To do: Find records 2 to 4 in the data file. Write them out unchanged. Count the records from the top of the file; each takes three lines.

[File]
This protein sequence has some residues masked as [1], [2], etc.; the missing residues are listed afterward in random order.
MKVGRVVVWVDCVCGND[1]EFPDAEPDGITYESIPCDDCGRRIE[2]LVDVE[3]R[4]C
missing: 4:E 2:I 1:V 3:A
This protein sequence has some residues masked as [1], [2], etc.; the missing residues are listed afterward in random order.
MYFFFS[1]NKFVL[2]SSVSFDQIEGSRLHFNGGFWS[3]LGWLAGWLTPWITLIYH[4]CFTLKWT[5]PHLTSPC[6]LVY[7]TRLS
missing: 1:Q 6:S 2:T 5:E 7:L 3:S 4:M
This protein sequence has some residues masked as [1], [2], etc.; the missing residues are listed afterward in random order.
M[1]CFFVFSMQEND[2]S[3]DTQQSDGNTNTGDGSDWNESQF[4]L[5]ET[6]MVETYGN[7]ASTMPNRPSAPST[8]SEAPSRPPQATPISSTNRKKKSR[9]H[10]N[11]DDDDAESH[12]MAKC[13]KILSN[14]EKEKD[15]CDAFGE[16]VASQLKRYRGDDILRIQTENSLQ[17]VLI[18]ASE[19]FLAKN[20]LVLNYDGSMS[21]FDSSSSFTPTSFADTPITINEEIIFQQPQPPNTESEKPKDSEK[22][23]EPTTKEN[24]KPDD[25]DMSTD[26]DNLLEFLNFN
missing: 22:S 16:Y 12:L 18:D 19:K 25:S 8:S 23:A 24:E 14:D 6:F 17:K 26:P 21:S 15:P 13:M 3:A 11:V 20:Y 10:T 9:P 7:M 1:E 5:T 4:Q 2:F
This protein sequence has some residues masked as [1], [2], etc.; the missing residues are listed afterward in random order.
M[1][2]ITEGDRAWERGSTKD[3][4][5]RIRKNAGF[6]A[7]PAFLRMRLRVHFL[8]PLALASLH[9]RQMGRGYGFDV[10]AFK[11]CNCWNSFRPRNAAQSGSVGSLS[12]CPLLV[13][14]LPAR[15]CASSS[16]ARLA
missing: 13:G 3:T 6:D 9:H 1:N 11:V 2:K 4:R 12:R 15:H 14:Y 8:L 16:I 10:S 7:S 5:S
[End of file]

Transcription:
This protein sequence has some residues masked as [1], [2], etc.; the missing residues are listed afterward in random order.
MYFFFS[1]NKFVL[2]SSVSFDQIEGSRLHFNGGFWS[3]LGWLAGWLTPWITLIYH[4]CFTLKWT[5]PHLTSPC[6]LVY[7]TRLS
missing: 1:Q 6:S 2:T 5:E 7:L 3:S 4:M
This protein sequence has some residues masked as [1], [2], etc.; the missing residues are listed afterward in random order.
M[1]CFFVFSMQEND[2]S[3]DTQQSDGNTNTGDGSDWNESQF[4]L[5]ET[6]MVETYGN[7]ASTMPNRPSAPST[8]SEAPSRPPQATPISSTNRKKKSR[9]H[10]N[11]DDDDAESH[12]MAKC[13]KILSN[14]EKEKD[15]CDAFGE[16]VASQLKRYRGDDILRIQTENSLQ[17]VLI[18]ASE[19]FLAKN[20]LVLNYDGSMS[21]FDSSSSFTPTSFADTPITINEEIIFQQPQPPNTESEKPKDSEK[22][23]EPTTKEN[24]KPDD[25]DMSTD[26]DNLLEFLNFN
missing: 22:S 16:Y 12:L 18:D 19:K 25:S 8:S 23:A 24:E 14:D 6:F 17:K 26:P 21:S 15:P 13:M 3:A 11:V 20:Y 10:T 9:P 7:M 1:E 5:T 4:Q 2:F
This protein sequence has some residues masked as [1], [2], etc.; the missing residues are listed afterward in random order.
M[1][2]ITEGDRAWERGSTKD[3][4][5]RIRKNAGF[6]A[7]PAFLRMRLRVHFL[8]PLALASLH[9]RQMGRGYGFDV[10]AFK[11]CNCWNSFRPRNAAQSGSVGSLS[12]CPLLV[13][14]LPAR[15]CASSS[16]ARLA
missing: 13:G 3:T 6:D 9:H 1:N 11:V 2:K 4:R 12:R 15:H 14:Y 8:L 16:I 10:S 7:S 5:S